Schematic and labelled diagram of coeliac trunk variant with surrounding viscera included.

Additionally, an accessory left renal artery was noted, approximately 4.5 cm below the origin of the right renal artery (Figure 4) though this likely had no clinical bearing.

Figure 4

An accessory left renal artery can be appreciated about 4.5 cm inferior to the origin of the right renal artery, of which there is only one.


There are a variety of classifications of coeliac trunk anomalies. Using the Morita’s classification (Table 1) of the coeliac trunk, this is a relatively rare form defined as Type III. Across 9829 patients, a systematic review found that this was present in only 0.23% of patients, and specifically the rarest variant where the CHA arises as a solitary branch from the abdominal aorta and also the rarest form where a gastrosplenic artery is present. Other similar variants include a splenogastric trunk with the CHA arising from the superior mesenteric artery (1.13%) of cases or a hepatomesenteric trunk (1.90%) [1].

Class Description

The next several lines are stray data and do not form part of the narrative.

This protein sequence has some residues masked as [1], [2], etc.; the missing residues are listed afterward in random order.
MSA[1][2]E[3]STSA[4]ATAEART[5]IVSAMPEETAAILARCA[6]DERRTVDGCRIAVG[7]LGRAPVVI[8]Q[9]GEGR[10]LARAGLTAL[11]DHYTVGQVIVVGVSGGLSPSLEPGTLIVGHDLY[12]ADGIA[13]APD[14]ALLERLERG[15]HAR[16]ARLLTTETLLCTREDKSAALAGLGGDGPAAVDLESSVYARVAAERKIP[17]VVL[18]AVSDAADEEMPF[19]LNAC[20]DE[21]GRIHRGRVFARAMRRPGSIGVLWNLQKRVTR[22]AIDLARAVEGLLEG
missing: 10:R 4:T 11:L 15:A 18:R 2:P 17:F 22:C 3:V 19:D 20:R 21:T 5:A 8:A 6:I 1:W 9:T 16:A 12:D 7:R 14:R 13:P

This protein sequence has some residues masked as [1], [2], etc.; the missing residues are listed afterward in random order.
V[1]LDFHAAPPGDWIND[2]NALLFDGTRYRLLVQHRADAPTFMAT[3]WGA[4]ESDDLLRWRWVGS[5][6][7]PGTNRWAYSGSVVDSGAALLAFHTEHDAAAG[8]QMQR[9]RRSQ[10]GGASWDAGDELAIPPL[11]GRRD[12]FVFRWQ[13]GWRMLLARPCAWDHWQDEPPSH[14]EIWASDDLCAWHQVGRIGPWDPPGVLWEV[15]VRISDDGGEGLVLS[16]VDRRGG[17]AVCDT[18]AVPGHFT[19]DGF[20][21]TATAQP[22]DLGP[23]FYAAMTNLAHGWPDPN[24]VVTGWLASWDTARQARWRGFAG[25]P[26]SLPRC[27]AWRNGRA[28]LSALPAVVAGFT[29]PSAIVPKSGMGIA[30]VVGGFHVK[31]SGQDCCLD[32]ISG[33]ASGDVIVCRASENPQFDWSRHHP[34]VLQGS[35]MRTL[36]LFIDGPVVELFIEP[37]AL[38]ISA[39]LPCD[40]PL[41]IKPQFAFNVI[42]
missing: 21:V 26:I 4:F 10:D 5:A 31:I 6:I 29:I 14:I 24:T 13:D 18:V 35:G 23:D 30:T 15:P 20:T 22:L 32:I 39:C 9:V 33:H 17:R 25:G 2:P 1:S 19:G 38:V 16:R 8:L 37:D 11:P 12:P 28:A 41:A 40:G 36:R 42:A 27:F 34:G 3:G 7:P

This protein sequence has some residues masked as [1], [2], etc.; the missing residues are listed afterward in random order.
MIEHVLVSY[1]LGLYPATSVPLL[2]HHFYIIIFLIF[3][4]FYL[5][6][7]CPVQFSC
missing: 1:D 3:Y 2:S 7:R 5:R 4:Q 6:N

Type I Typus Halleri; trifurcation of the coeliac trunk
Type II Hepatosplenic trunk; LGA arising from the abdominal aorta
Type III Splenogastric trunk; CHA arising from the abdominal aorta
Type IV Hepatogastric trunk; SA arising from the abdominal aorta
Type V Complete absence of a coelic trunk
Table 1

Morita’s classification of the coeliac trunk [1]

A potential explanation for these anatomical anomalies can be given by investigating the embryology of the abdominal aorta and splanchnic arteries. The abdominal aorta is formed as a fusion of two dorsal aortae at the end of the 1st month of gestation. Each of these aortae produce branched paired vitelline arteries which are termed primitive digestive trunks. Three groups are defined as the dorsal, lateral and ventral branches with the ventral branches fusing in the median to then become the four roots of the gut. There is an extensive ventral longitudinal anastomosis initially, but the fusion of the first three roots forms the coeliac trunk. The fourth root forms the superior mesenteric artery and later migrates inferiorly, tracking with the natural shift of the organs that are supplied. Inappropriate fusion or movement of supplied organs can lead to anomalous arterial supply [1,7,8].

While there is rarely a clinical relevance to these anatomical anomalies aside from steal syndrome and Dunbar’s syndrome as previously described [2,46], an operative surgeon requires an understanding of the potential for the abnormality and the have the ability to identify them. For the interventional radiologists, understanding the branching pattern as well as pathways to relevant organs is critical for both diagnostic and therapeutic angiography. This is also relevant in embolisation and when the treatment requires coeliac trunk-hepatic artery catheterisation.